Review: Into The Black Nowhere

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Book Title: Into The Black Nowhere
Author: Meg Gardiner
Series: UNSUB #2
Genres: Thriller, Suspense, Crime Fiction
Pub Date: 01/30/18

In southern Texas, on Saturday nights, women are disappearing. One vanishes from a movie theater. Another is ripped from her car at a stoplight. Another vanishes from her home while checking on her baby. Rookie FBI agent Caitlin Hendrix, newly assigned to the FBI’s elite Behavioral Analysis Unit, fears that a serial killer is roaming the dark roads outside Austin.

Caitlin and the FBI’s serial crime unit discover the first victim’s body in the woods. She’s laid out in a bloodstained, white baby-doll nightgown. A second victim in a white nightie lies deeper in the forest’s darkness. Both bodies are surrounded by Polaroid photos, stuck in the earth like headstones. Each photo pictures a woman in a white negligee, wrists slashed, suicide-style–posed like Snow White awaiting her prince’s kiss. 

To track the UNSUB, Caitlin must get inside his mind. How is he selecting these women? Working with a legendary FBI profiler, Caitlin searches for a homology–that elusive point where character and action come together. She profiles a confident, meticulous killer who convinces his victims to lower their guard until he can overpower and take them in plain sight. He then reduces them to objects in a twisted fantasy–dolls for him to possess, control, and ultimately destroy. Caitlin’s profile leads the FBI to focus on one man: a charismatic, successful professional who easily gains people’s trust. But with only circumstantial evidence linking him to the murders, the police allow him to escape. As Saturday night approaches, Caitlin and the FBI enter a desperate game of cat and mouse, racing to capture the cunning predator before he claims more victims.


“We serial killers are your sons, we are your husbands, we are everywhere.”
-Ted Bundy

Obviously serial killer thrillers are hot stuff right now; it’s become near impossible for anyone to get away with the criteria and multiple murders required to be classified as such with technology advancing as it is. This has developed into the best of both worlds- we see the scum getting taken off the streets and our inner curious drama queen gets to experience what used to be a real fear and concern plaguing society in our fiction. I used to wonder how someone like Ted Bundy got so many women to trust him; sure he was good looking and charismatic, but when a killer is on the loose prowling at night and women are urged to exact the utmost caution, how did he manage to STILL deceive so many ladies? Into The Black Nowhere was a fantastic fictional account that helped me understand just how a wolf in sheep’s clothing can fool nearly anyone into believing what they want you to.

Telephone poles flashed by, covered with fluttering flyers. It had now been thirty-nine hours since Shana Kerber was taken. With every hour that passed, the likelihood of finding her alive plunged.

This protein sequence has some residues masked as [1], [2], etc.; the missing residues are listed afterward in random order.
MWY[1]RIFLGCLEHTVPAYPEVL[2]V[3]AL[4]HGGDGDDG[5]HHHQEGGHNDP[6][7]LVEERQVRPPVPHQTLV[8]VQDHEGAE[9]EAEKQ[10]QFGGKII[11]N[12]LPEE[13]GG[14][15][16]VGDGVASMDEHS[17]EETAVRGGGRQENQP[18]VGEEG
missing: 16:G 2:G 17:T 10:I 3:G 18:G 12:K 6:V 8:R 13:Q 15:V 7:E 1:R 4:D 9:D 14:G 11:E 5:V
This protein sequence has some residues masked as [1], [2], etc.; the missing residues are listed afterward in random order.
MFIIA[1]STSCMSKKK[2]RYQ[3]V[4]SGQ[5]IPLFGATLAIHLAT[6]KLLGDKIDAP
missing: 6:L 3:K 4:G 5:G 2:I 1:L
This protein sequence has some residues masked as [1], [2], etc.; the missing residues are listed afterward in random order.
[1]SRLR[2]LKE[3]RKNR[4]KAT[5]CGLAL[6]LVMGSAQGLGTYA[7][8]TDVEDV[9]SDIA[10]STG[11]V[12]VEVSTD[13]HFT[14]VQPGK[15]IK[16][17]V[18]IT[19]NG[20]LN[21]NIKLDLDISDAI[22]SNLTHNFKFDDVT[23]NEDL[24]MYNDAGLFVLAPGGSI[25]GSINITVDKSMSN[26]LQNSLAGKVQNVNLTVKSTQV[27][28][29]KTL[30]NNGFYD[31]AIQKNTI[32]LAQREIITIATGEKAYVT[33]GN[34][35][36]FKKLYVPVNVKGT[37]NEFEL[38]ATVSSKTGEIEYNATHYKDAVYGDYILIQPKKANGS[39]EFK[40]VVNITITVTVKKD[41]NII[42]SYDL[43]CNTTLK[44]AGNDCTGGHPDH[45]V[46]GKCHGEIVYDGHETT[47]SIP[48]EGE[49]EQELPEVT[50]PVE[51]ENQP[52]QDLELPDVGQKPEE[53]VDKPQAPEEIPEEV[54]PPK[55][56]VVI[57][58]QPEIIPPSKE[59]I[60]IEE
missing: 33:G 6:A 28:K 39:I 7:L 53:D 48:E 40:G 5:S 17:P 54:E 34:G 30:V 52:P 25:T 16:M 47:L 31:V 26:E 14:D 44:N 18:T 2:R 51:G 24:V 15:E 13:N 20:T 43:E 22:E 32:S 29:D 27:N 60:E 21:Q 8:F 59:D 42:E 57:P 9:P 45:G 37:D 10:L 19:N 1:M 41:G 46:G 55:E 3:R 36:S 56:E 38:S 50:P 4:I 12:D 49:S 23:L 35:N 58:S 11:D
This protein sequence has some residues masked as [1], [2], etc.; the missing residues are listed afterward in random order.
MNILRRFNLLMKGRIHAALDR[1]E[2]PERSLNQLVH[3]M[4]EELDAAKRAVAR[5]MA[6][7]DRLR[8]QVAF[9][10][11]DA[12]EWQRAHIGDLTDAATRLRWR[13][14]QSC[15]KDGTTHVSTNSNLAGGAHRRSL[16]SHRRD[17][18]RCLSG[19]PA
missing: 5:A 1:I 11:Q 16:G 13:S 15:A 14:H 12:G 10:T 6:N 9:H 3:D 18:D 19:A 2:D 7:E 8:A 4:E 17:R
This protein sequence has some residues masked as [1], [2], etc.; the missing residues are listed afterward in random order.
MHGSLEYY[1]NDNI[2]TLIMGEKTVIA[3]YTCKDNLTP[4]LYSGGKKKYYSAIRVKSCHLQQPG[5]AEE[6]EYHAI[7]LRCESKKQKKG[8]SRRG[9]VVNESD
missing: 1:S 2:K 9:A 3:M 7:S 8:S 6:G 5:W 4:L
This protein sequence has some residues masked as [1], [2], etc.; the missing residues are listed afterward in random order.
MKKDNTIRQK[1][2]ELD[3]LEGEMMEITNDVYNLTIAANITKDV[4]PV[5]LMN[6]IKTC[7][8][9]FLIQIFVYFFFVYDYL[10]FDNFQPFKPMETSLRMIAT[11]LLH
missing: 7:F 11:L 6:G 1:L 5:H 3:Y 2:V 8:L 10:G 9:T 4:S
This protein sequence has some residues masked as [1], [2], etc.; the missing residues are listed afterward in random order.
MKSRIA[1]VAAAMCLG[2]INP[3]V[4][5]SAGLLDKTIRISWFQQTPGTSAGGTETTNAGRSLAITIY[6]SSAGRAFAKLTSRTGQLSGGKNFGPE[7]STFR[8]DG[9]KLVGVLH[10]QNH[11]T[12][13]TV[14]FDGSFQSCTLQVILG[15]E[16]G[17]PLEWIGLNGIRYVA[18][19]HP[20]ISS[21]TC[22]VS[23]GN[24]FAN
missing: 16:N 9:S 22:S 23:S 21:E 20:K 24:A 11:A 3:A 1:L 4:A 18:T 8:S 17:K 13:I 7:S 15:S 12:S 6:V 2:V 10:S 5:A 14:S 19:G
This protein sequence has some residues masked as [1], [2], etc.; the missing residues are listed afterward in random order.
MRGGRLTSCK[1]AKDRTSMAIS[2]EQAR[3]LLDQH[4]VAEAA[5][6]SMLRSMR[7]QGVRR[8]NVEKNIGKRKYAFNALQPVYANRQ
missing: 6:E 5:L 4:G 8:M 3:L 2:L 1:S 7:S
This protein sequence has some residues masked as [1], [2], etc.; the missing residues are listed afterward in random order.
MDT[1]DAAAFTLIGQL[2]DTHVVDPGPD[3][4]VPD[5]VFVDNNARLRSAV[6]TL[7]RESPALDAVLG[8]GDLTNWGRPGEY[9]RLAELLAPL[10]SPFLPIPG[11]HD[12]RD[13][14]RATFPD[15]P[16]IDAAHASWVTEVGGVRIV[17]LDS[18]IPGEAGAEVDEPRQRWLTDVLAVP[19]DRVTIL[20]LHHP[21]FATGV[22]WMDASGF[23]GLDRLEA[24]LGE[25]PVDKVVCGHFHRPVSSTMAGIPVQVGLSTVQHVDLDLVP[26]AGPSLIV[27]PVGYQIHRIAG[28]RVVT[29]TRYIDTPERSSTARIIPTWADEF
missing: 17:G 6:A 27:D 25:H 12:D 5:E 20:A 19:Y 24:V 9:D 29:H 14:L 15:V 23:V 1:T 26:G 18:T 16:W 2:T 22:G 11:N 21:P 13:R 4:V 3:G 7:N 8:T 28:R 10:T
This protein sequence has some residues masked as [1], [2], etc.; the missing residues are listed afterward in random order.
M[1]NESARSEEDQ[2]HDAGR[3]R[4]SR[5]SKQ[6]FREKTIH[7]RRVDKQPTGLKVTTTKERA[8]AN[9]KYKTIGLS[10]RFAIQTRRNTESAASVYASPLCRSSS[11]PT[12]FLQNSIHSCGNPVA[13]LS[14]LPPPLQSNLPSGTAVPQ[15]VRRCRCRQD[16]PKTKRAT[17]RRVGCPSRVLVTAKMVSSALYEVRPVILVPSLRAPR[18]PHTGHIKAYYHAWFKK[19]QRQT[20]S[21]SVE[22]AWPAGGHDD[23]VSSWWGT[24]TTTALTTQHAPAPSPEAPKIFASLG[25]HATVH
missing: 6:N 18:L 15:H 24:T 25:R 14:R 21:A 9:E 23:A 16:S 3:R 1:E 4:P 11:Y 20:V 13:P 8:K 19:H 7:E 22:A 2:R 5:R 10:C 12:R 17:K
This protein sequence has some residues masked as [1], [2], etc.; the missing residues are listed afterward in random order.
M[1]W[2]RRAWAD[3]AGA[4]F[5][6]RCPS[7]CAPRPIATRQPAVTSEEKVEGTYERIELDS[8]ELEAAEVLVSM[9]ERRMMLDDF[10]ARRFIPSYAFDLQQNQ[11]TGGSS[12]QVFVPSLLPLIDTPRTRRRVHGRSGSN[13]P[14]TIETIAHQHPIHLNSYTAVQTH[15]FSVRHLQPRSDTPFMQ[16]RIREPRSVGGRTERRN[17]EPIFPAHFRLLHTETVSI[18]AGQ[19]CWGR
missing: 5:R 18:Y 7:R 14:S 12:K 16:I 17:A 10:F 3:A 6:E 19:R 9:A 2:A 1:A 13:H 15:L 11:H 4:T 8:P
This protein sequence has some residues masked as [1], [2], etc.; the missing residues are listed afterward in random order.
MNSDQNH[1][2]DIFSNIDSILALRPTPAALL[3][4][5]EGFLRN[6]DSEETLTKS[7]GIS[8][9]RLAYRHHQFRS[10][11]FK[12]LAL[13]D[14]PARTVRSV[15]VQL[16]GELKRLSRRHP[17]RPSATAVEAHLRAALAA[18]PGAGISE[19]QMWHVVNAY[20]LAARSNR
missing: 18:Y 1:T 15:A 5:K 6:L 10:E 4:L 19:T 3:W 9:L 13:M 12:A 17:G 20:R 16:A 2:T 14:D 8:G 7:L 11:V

Into The Black Nowhere was actually quite different than Unsub, and that’s not a bad thing. While I did feel the suspense was not as gripping in this novel (we find out fairly early the identity of the killer and he follows a very similar M.O. to the original Ted Bundy), I loved how much the “series” portion of the novel matured. Caitlin and Rainey were a dynamic duo and I would LOVE to see Rainey in future books. She was a strong POC and I feel that mainstream thrillers just do not have enough of these. She was entirely as vital to this story as Caitlin herself, and now that she’s kind of on her own, I like the idea of Caitlin making a deep, platonic connection with another female who gets what she goes through and struggles with on a daily basis.

“Streets are too quiet,” Caitlin said.
“Small town,” Rainey said.
“Fearful town.”

The plot was a little less twisty this go around, but I felt because we knew more here, the action and pacing were brilliant and nerve-wracking. I loved how this felt like a true, FBI thriller and it wasn’t trying to also market as a psychological suspense/mystery. I did miss seeing an abundance of Sean in this book, but I understand why he wasn’t as relevant in this installment and was pleased at how the ending of this book gave a little nod to Unsub and book #3. I am beyond ecstatic to see where Meg Gardiner takes us next and am waiting with bated breath for another showdown with Caitlin and her crew! Hurry up 2019!!! ❤

“I’ll slip into floating darkness. It’ll be like falling through a field of stars, into the black nowhere.”

*Many thanks to the publisher for providing my copy.

9 thoughts on “Review: Into The Black Nowhere”

  1. Good review! It makes me want to start this series, and I need something to fill the “True Crime” on my SUGARPOP challenge. Would you recommend the first book for this?

    Liked by 1 person

    1. Ah they are so good! Well, this one is technically fiction so I don’t think it would fit the bill. But I say place whatever you want in there! If you’re looking for something popular right now in the genre Mindhunter (the Netflix show is based off of this book) is a great way to go. It’s a true crime book of an fbi agent’s serial killer cases from the 70’s and so intriguing!

      Liked by 1 person

  2. A serial killer thriller set in my own neck of the woods…this is definitely going onto my TBR list! The reveal of the killer early on kind of reminds me of John Sandford’s recent Virgil Flowers novels. He writes from the perspective of both investigator and criminal. It makes for a suspenseful read and avoids the pitfall of being disappointed or guessing the killer early.

    Liked by 1 person

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